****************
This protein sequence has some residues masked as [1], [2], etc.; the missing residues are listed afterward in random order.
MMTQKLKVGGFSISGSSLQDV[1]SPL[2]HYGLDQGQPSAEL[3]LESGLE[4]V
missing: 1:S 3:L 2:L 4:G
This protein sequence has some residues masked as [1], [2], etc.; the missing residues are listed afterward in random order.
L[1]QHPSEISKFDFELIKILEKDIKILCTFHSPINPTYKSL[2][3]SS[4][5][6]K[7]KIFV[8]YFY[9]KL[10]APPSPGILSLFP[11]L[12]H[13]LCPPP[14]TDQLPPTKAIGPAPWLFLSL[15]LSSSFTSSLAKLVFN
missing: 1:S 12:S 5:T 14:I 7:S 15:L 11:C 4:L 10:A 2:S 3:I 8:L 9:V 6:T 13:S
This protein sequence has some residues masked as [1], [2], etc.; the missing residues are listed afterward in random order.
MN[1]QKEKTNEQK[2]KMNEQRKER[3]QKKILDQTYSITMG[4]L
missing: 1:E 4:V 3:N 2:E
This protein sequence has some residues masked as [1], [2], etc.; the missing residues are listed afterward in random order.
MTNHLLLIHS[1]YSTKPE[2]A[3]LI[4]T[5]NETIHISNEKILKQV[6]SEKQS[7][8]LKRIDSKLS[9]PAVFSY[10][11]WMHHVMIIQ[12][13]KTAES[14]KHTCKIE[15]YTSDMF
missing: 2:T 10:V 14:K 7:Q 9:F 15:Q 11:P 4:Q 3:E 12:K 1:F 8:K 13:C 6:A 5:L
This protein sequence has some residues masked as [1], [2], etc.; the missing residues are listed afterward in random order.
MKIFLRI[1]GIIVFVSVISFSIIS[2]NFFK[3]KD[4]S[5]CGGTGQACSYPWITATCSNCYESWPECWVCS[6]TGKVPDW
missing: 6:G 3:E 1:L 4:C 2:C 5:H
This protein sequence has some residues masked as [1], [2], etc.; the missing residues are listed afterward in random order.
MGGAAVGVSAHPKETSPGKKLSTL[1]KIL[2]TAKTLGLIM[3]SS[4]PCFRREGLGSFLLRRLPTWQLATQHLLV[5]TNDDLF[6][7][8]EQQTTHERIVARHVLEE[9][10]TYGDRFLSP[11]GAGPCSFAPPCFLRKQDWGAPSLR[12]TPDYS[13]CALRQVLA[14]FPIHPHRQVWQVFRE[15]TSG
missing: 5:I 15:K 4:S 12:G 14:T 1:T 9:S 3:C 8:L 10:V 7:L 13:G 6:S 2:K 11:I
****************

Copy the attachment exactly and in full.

This protein sequence has some residues masked as [1], [2], etc.; the missing residues are listed afterward in random order.
MMTQKLKVGGFSISGSSLQDV[1]SPL[2]HYGLDQGQPSAEL[3]LESGLE[4]V
missing: 1:S 3:L 2:L 4:G
This protein sequence has some residues masked as [1], [2], etc.; the missing residues are listed afterward in random order.
L[1]QHPSEISKFDFELIKILEKDIKILCTFHSPINPTYKSL[2][3]SS[4][5][6]K[7]KIFV[8]YFY[9]KL[10]APPSPGILSLFP[11]L[12]H[13]LCPPP[14]TDQLPPTKAIGPAPWLFLSL[15]LSSSFTSSLAKLVFN
missing: 1:S 12:S 5:T 14:I 7:S 15:L 11:C 4:L 10:A 2:S 3:I 8:L 9:V 6:T 13:S
This protein sequence has some residues masked as [1], [2], etc.; the missing residues are listed afterward in random order.
MN[1]QKEKTNEQK[2]KMNEQRKER[3]QKKILDQTYSITMG[4]L
missing: 1:E 4:V 3:N 2:E
This protein sequence has some residues masked as [1], [2], etc.; the missing residues are listed afterward in random order.
MTNHLLLIHS[1]YSTKPE[2]A[3]LI[4]T[5]NETIHISNEKILKQV[6]SEKQS[7][8]LKRIDSKLS[9]PAVFSY[10][11]WMHHVMIIQ[12][13]KTAES[14]KHTCKIE[15]YTSDMF
missing: 2:T 10:V 14:K 7:Q 9:F 15:Q 11:P 4:Q 3:E 12:K 1:F 8:K 13:C 6:A 5:L
This protein sequence has some residues masked as [1], [2], etc.; the missing residues are listed afterward in random order.
MKIFLRI[1]GIIVFVSVISFSIIS[2]NFFK[3]KD[4]S[5]CGGTGQACSYPWITATCSNCYESWPECWVCS[6]TGKVPDW
missing: 6:G 3:E 1:L 4:C 2:C 5:H
This protein sequence has some residues masked as [1], [2], etc.; the missing residues are listed afterward in random order.
MGGAAVGVSAHPKETSPGKKLSTL[1]KIL[2]TAKTLGLIM[3]SS[4]PCFRREGLGSFLLRRLPTWQLATQHLLV[5]TNDDLF[6][7][8]EQQTTHERIVARHVLEE[9][10]TYGDRFLSP[11]GAGPCSFAPPCFLRKQDWGAPSLR[12]TPDYS[13]CALRQVLA[14]FPIHPHRQVWQVFRE[15]TSG
missing: 5:I 15:K 4:S 12:G 14:T 1:T 9:S 3:C 8:L 10:V 7:L 13:G 6:S 2:K 11:I